- The Washington Times - Wednesday, July 17, 2002

A great number of individual investors aren't panicking, despite a spate of corporate accounting scandals and the drubbing the stock market is taking, financial advisers and portfolio managers say.

Advisers say the continued plummeting of the market which has wiped out trillions of dollars of stock wealth has led to their dishing out more advice and restructuring clients' investment plans.

The Dow Jones industrial average, Standard & Poor's 500 index and Nasdaq Composite Index have suffered double-digit-percentage losses this year, with the S&P 500 and Nasdaq at five-year lows.

"We're basically looking at how clients can keep their fixed incomes from going down and whether their risk tolerance is correct to their withdrawal needs," said David Fox, director of Portfolio Management for Sullivan, Bruyette, Speros & Blayney Inc. inMcLean.

Fund managers worldwide continue to have little confidence in U.S. stocks, according to a survey released yesterday by Merrill Lynch. Of 279 institutional investors surveyed, 100 said they see the United States as having the worst corporate earnings outlook. Further, 95 of those investors rated the United States as having the worst quality of earnings in terms of volatility, predictability and transparency.

Like most advisers, Mr. Fox said some of his investors are pulling out of the market.

"People are concerned." he said. "We get a few calls of people wanting to get out, as you will see with current headlines, corporate problems and crises of confidence, but no more than usual when the market hits bottom, assuming it will soon."

But many are hanging in there.

"Most of the people are, in fact, surprisingly calm, because this has been going on for two years," said Bob Jones, senior vice president and Bethesda branch manager for Legg Mason. "We're not getting panic … what we're doing is a lot of handholding."

Recent news of accounting irregularities at telecommunications giant WorldCom Inc., energy trader Enron Corp. and other major corporations has hurt the level of confidence in the markets, but most experienced investors haven't let it affect their overall investment strategies.

"People understand Enron and WorldCom. … That's what I'm getting," Mr. Jones said. "What they're saying is, 'I'm angry about it.' And that's good."

The group getting hit the hardest and asking the most questions is retirees, Mr. Fox said.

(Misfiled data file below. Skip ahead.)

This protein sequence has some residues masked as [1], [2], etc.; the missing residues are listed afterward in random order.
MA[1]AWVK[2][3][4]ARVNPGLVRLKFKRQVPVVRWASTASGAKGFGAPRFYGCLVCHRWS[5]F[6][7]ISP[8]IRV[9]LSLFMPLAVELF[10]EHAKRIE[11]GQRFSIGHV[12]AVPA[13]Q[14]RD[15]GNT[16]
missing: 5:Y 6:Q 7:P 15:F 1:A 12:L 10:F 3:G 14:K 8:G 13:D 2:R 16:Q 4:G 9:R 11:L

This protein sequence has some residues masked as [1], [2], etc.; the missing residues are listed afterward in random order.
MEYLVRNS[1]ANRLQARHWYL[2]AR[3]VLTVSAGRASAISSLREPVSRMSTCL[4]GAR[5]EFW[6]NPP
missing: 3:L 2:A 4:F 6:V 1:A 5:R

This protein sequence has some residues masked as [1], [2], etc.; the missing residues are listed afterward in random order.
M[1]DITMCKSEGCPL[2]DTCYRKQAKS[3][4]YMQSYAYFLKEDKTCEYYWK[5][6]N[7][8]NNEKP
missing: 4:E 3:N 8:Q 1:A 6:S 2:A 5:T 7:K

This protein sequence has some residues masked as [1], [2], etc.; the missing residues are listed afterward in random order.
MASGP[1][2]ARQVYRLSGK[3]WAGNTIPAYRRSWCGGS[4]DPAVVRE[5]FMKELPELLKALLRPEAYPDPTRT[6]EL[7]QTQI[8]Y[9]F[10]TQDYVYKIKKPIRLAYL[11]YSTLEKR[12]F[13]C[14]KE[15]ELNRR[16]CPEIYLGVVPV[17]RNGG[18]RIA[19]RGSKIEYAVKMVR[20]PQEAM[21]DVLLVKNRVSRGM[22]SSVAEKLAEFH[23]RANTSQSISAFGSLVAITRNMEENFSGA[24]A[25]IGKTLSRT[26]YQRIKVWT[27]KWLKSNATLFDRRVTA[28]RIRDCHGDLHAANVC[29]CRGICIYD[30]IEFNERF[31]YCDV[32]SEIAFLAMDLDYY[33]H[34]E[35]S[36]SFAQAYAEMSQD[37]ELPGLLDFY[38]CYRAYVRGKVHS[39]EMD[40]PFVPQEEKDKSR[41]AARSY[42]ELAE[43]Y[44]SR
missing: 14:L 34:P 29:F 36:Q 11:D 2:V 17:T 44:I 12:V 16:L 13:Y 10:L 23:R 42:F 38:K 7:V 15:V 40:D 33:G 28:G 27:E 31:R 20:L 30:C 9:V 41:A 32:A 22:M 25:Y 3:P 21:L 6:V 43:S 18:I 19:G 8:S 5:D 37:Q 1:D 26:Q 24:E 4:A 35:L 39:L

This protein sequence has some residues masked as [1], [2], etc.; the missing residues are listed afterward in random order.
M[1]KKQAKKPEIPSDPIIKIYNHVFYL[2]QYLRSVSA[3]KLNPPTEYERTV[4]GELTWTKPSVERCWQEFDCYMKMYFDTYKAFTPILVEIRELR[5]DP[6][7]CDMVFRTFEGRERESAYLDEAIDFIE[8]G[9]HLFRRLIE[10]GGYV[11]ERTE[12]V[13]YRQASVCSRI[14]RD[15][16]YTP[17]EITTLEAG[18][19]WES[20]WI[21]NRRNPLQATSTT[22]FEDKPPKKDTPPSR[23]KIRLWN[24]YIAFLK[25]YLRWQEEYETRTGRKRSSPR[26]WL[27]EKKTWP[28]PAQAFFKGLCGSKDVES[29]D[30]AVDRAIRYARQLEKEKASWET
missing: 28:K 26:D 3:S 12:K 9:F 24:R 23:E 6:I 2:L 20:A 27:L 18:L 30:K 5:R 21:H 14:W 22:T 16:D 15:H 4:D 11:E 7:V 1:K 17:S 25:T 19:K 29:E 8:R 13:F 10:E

"People who are on a fixed income and can't make up the assets are most challenged at this time," he said.

Clare Hushbeck, a spokeswoman with AARP, said older Americans who are thinking of retiring should stay with their jobs. Putting more money toward a retirement plan helps offset investment losses from an unstable stock market, she said.

"With the way things are looking, it's smart for people who are nearing retirement to stay employed," Ms. Hushbeck said. "There are a number of things they can do, like downscaling their hours, work part time if possible or try 'phase retirement,' where a person eases gradually into retirement to see if he or she is ready."

As a result of a declining economy, she said more members are rethinking large expenditures, such as vacations and home improvements, and collecting more information on employment-opportunity laws, she said.

The AARP membership call center, which serves people 50 and older, has been handling three times its normal volume in financial-advice calls, Ms. Hushbeck said. "One thing I tell members is, 'Get a financial planner, because it's a cost you can't afford not to make,'" she said.

When the market was strong, Mr. Jones said, he saw a lot of people invest in the stock market on their own, without the help of financial planners. But that has changed.

"Now, one of the things they're finding is that when things get ugly, there's no one there to help you," he said. "People are beginning to recognize the value of advice."

Mr. Fox said most of his clients are trying to be upbeat and weather the instability.

"The economic numbers are favorable, and we just need to get through these accounting problems and crisis in consumer confidence," he said. "What we don't want is having people throw in the towel just in time for the market to rebound."

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